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Architecture and Avant-Garde

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Revision on some Avant-Garde movements and their architecture

Revision on some Avant-Garde movements and their architecture


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  • 1. Architecture and Avant-Garde Revision
  • 2. Introduction
    • During the 20th century some avant-garde movements had their expression in architecture.
    • In general, these styles are influenced by the Bauhaus, and they are contemporary of it.
    • These avant-garde architectonical experienced are linked to
      • De Stijl or Neoplasticism (Netherlands)
      • Russian Constructivism.
  • 3. De Stijl
    • A ssociated with three important figures :
      • the painters Piet Mondrian and Theo van Doesburg, and
      • the architect and furniture-maker Gerrit Rietveld
    • De Stijl (or “the style”) was perhaps first developed in Mondrian’s post-Cubist paintings, which consist largely of broken horizontal and vertical lines.
    • These works evolved into more spare geometric compositions of orthogonal elements, which are rendered in primary colors set against a white field.
  • 4. De Stijl
    • In 1917, Rietveld created the canonical “Red/Blue Chair” and projected the Neo-Plastic aesthetic into three dimensions.
    • Van Doesburg taught, for a time, at the Bauhaus, enabling him to widen the De Stijl circle to artists as the Russian El Lissitzky under whose influence, Van Doesberg began “to project, as axonometric drawings, a series of hypothetical architectural constructs
    • These buildings compris e an asymmetrical cluster of articulated planar elements suspended in space about a volumetric center.”
  • 5. De Stijl architecture: Characteristics
    • The characteristics of this architecture were established by van Doesburg:
      • the form does not imitate any other style;
      • especial attention is given to plastic elements, in addition to function, mass, surface, time, space, light, colour and material;
      • it is an economic and functional architecture;
      • it does not have any form following fixed styles and the building is not monumental, but a form open to the space through windows;
      • the ground-plan is essential but in this the walls are not closed even if they support punctually the building;
  • 6. De Stijl architecture: Characteristics
      • it is an open architecture in which space and time are considered;
      • it is anti-cubic and surfaces follow a centrifugal trend at the same time that symmetry and repetition are eliminated;
      • there is not a clear front in the building and colour is included as a plastic value but, in general, it is a non decorate architecture that aims to be a synthesis of the Neo-Plasticism
      • It uses the same primary colours that appear in Mondrian’s paintings
  • 7. De Stijl
    • The universalizing tendency of the De Stijl soon gave way to the broader, more objective concerns of the Modern movement.
    • The project of De Stijl became, through necessity and evolution, a broader trajectory dedicated to social concerns and conditions.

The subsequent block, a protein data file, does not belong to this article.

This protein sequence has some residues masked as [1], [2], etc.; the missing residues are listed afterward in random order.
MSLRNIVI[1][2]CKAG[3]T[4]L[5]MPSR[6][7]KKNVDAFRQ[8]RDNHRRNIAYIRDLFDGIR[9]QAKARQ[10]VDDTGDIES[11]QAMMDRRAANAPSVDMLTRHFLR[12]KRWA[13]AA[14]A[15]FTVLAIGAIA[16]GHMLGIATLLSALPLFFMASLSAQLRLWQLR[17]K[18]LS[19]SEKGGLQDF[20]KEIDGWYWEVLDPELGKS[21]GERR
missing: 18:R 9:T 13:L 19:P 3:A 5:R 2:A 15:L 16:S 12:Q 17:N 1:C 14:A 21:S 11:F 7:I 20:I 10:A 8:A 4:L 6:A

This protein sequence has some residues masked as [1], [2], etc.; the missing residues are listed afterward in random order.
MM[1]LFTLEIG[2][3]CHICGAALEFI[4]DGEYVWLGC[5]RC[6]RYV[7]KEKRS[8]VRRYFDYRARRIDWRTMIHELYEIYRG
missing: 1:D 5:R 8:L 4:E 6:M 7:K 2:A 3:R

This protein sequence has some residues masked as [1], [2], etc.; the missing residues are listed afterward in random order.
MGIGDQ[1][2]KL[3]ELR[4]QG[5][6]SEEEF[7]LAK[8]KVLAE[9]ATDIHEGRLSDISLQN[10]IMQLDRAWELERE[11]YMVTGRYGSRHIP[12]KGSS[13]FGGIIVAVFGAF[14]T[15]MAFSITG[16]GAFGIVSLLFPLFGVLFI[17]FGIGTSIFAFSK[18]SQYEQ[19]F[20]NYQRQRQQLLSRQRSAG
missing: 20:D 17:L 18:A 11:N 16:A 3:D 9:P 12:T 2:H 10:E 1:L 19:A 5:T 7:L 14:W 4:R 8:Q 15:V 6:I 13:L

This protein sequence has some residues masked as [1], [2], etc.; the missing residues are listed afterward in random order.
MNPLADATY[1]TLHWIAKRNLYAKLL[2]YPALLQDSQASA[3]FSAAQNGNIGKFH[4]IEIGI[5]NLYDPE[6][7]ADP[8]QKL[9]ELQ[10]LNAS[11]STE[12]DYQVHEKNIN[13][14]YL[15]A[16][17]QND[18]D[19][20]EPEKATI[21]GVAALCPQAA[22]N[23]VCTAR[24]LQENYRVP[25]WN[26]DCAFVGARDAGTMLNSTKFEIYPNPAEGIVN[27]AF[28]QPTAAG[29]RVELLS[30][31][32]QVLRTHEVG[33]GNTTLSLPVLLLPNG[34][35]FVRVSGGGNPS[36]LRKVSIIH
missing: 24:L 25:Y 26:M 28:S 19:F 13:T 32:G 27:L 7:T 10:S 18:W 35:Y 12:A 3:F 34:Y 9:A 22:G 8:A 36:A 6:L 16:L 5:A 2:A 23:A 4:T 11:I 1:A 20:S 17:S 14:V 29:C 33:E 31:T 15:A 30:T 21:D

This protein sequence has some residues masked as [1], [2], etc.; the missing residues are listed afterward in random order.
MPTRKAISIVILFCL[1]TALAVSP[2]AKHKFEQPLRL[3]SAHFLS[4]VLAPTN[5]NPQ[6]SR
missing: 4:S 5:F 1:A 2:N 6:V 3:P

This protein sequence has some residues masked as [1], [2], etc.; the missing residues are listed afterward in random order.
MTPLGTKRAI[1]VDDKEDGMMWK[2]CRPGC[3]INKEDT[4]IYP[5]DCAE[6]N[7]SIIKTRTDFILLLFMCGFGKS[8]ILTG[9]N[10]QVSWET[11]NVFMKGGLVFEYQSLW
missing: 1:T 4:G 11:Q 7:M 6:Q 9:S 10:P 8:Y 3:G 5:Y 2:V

• The desire to create architecture for the people through means of production, rather than an architecture simply guided by aesthetic concerns, became a rallying cry of a broader European Modernism.
  • 8. Russian Constructivism
    • Russian Constructivism was a movement that was active from 1913 to the 1940s.
    • It was created by the Russian avant-garde, but quickly spread to the rest of the continent.
    • Constructivist art is committed to complete abstraction with a devotion to modernity, where themes are often geometric, experimental and rarely emotional.
    • Objective forms carrying universal meaning were far more suitable to the movement than subjective or individualistic forms.
  • 9. Russian Constructivism
    • Constructivist themes are also quite minimal, where the artwork is broken down to its most basic elements.
    • New media was often used in the creation of works, which helped to create a style of art that was orderly.
    • An art of order was desirable at the time because it was just after WWI that the movement arose, which suggested a need for understanding, unity and peace.
  • 10. Russian Constructivism
    • Famous artists of the Constructivist movement include Vladimir Tatlin, Kasimir Malevich, Alexandra Exter, Robert Adams, and El Lissitzky.
    • Tatlin's most famous piece remains his "Monument to the Third International" (1919-20, Moscow), a 22-ft-high (6.7-m) iron frame on which rested a revolving cylinder, cube, and cone, all made of glass which was originally designed for massive scale.
  • 11. Russian Constructivism
    • After the 1917 Revolution, Tatlin (considered the father of Russian Constructivism) worked for the new Soviet Education Commissariate which used artists and art to educate the public.
    • During this period, he developed an officially authorized art form which utilized 'real materials in real space'.
    • His project for a Monument of the Third International marked his first foray into architecture and became a symbol for Russian avant-garde architecture and International Modernism.

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